Apps to broadcast

When the new stream comes online in areas with poor infrastructure or internet censorship there’s the opportunity to broadcast some useful apps.

Signal Encrypted SMS

Orbot & Orfox enables access to the internet in cases of government censorship.

Serval Creates a mesh network on Android phones, enables local voice calls & SMS

Piratebox turns rooted Android phones into fileservers.

GPS Status Accurate compass for when lost

Survival manual Lost in the woods?

Any others?


Android or IOS apps?

APRSdroid APRS for Android cellphone. Also can generate AFSK tones for GPS location. Must register with ham call sign to get key. Allows you to set the comment field to OUTNET.

–Konrad, WA4OSH

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Repeater Book (iOS/Android; Free) An absolutely revolutionary app, in my opinion. Using your phone’s GPS, you can quickly reference local repeaters

QRZ Callsign Search (iOS/Android; Free) The companion app to the popular callsign database site,

A good free AMSAT satellite ephemerus program. If you need a short message out, this could help you predict when that Oscar or Cubesat is coming over next.

–Konrad, WA4OSH

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Some of these apps would definitely come in handy:
12 Survival Smartphone Apps | Preparedness

–Konrad, WA4OSH

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Looks like someone eats and sleeps ham radio! :slight_smile:


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I’ve been a ham for more than 40 years now. My formal training is Computer Science (BS) and Computer Engineering (MS). I’ve worked for my entire life at the area between RF hardware and software, having found a career path that involves my interests. I worked with a major cellphone company. I’ve seen more than a few Android applications and have written a couple on my own. I have seen Windows Phone applications, but they were too late to enter the game with their own. I’ve contracted at Microsoft working on cellphones.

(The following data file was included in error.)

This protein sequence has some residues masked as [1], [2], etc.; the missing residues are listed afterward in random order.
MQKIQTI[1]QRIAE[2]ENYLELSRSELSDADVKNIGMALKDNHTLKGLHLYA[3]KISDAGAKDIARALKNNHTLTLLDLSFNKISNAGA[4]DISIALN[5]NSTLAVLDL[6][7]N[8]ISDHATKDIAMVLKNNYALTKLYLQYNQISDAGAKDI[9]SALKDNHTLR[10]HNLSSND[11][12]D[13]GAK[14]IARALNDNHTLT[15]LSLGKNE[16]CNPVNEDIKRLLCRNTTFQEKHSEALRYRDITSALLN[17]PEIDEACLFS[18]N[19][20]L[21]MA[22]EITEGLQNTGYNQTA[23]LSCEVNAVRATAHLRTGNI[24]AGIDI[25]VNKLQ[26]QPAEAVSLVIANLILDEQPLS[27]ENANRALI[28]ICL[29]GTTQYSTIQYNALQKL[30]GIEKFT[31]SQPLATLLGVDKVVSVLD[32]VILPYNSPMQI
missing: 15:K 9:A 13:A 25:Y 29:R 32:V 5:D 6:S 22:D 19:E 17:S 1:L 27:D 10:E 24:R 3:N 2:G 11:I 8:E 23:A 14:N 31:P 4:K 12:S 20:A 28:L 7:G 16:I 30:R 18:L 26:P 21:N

I’m 60 and testing RF amplifiers now. I came here to learn more about satellite technology and enjoying my hobby - radio.

So why did I post a whole bunch of ham radio related apps? I posed myself the following question: If I was stuck in some country where there is no Internet and someone handed me a phone, what apps would I want on it? I wanted to contribute to the discussion without dominating it. My list is by no means complete. But I don’t see any need for games (angry bird, chess, go, etc.) and social applications (facebook, twitter, instagram, etc.) Apps for reporting car accidents, apps for checking my bank balance, etc.

–Konrad, WA4OSH


Hey Konrad,
I got a couple. An app to learn how to use a compass. And the same, but for topo maps. And basic First Aid.


That’s a pretty good idea. Most cellphones have compasses built-in and the difference between the magnetic north and the true north are computed for you in the compass apps in compasses. Immediately this begs for an augmented reality compass, where you look at the smart phone and it shows you what it sees with the compass direction superimposed on it. It would be a good app to have.

But your idea of teaching someone how to use a conventional compass might also be good. Conventional compasses don’t use batteries. However, you need to account for the declination manually. I’ve taught younger scouts when I was in Boy Scouts how to do it…